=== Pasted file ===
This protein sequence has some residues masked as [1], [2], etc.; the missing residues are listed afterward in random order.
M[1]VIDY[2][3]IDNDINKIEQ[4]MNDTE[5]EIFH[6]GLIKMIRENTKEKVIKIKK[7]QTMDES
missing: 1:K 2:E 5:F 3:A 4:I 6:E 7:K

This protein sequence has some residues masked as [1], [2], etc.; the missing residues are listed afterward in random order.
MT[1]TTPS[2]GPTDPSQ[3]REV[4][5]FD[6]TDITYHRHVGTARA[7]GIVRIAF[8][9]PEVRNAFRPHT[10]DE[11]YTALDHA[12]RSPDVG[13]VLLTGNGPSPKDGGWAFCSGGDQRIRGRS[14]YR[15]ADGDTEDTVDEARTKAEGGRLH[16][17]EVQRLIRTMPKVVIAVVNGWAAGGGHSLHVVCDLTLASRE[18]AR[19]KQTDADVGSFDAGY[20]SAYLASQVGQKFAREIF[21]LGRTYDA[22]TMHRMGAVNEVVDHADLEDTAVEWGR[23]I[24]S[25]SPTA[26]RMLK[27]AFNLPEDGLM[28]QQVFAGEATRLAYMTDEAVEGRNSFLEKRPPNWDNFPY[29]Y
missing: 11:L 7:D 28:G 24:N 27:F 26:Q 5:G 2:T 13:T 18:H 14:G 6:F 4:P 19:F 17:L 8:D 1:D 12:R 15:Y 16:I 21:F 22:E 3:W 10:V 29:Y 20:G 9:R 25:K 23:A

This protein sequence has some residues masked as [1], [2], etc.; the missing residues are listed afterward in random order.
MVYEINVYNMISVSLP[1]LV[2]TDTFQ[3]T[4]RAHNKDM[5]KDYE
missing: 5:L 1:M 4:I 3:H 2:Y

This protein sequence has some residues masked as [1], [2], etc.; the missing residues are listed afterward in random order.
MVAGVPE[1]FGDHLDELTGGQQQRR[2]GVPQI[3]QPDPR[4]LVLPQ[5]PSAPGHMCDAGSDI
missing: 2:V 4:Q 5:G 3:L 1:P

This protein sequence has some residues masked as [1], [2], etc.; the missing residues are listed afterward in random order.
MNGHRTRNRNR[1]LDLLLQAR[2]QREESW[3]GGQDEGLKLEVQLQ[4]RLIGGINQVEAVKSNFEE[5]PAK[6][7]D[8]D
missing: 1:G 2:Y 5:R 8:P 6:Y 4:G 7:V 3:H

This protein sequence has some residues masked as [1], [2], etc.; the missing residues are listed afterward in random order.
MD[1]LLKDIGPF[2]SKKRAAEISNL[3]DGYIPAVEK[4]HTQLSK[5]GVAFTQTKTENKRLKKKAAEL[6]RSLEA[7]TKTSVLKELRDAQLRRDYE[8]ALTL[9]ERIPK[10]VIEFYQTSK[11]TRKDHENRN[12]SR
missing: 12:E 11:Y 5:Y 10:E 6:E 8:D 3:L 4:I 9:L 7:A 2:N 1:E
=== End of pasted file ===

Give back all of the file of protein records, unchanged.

This protein sequence has some residues masked as [1], [2], etc.; the missing residues are listed afterward in random order.
M[1]VIDY[2][3]IDNDINKIEQ[4]MNDTE[5]EIFH[6]GLIKMIRENTKEKVIKIKK[7]QTMDES
missing: 1:K 2:E 5:F 3:A 4:I 6:E 7:K

This protein sequence has some residues masked as [1], [2], etc.; the missing residues are listed afterward in random order.
MT[1]TTPS[2]GPTDPSQ[3]REV[4][5]FD[6]TDITYHRHVGTARA[7]GIVRIAF[8][9]PEVRNAFRPHT[10]DE[11]YTALDHA[12]RSPDVG[13]VLLTGNGPSPKDGGWAFCSGGDQRIRGRS[14]YR[15]ADGDTEDTVDEARTKAEGGRLH[16][17]EVQRLIRTMPKVVIAVVNGWAAGGGHSLHVVCDLTLASRE[18]AR[19]KQTDADVGSFDAGY[20]SAYLASQVGQKFAREIF[21]LGRTYDA[22]TMHRMGAVNEVVDHADLEDTAVEWGR[23]I[24]S[25]SPTA[26]RMLK[27]AFNLPEDGLM[28]QQVFAGEATRLAYMTDEAVEGRNSFLEKRPPNWDNFPY[29]Y
missing: 11:L 7:D 28:G 24:N 27:F 26:Q 5:G 2:T 13:T 18:H 14:G 6:F 4:P 19:F 17:L 8:D 1:D 12:R 15:Y 16:I 21:F 22:E 3:W 10:V 29:Y 20:G 9:R 25:K 23:A

This protein sequence has some residues masked as [1], [2], etc.; the missing residues are listed afterward in random order.
MVYEINVYNMISVSLP[1]LV[2]TDTFQ[3]T[4]RAHNKDM[5]KDYE
missing: 5:L 1:M 4:I 3:H 2:Y

This protein sequence has some residues masked as [1], [2], etc.; the missing residues are listed afterward in random order.
MVAGVPE[1]FGDHLDELTGGQQQRR[2]GVPQI[3]QPDPR[4]LVLPQ[5]PSAPGHMCDAGSDI
missing: 2:V 4:Q 5:G 3:L 1:P

This protein sequence has some residues masked as [1], [2], etc.; the missing residues are listed afterward in random order.
MNGHRTRNRNR[1]LDLLLQAR[2]QREESW[3]GGQDEGLKLEVQLQ[4]RLIGGINQVEAVKSNFEE[5]PAK[6][7]D[8]D
missing: 1:G 2:Y 5:R 8:P 6:Y 4:G 7:V 3:H

This protein sequence has some residues masked as [1], [2], etc.; the missing residues are listed afterward in random order.
MD[1]LLKDIGPF[2]SKKRAAEISNL[3]DGYIPAVEK[4]HTQLSK[5]GVAFTQTKTENKRLKKKAAEL[6]RSLEA[7]TKTSVLKELRDAQLRRDYE[8]ALTL[9]ERIPK[10]VIEFYQTSK[11]TRKDHENRN[12]SR
missing: 12:E 11:Y 5:Y 10:E 6:E 8:D 3:L 4:I 9:L 7:A 2:N 1:E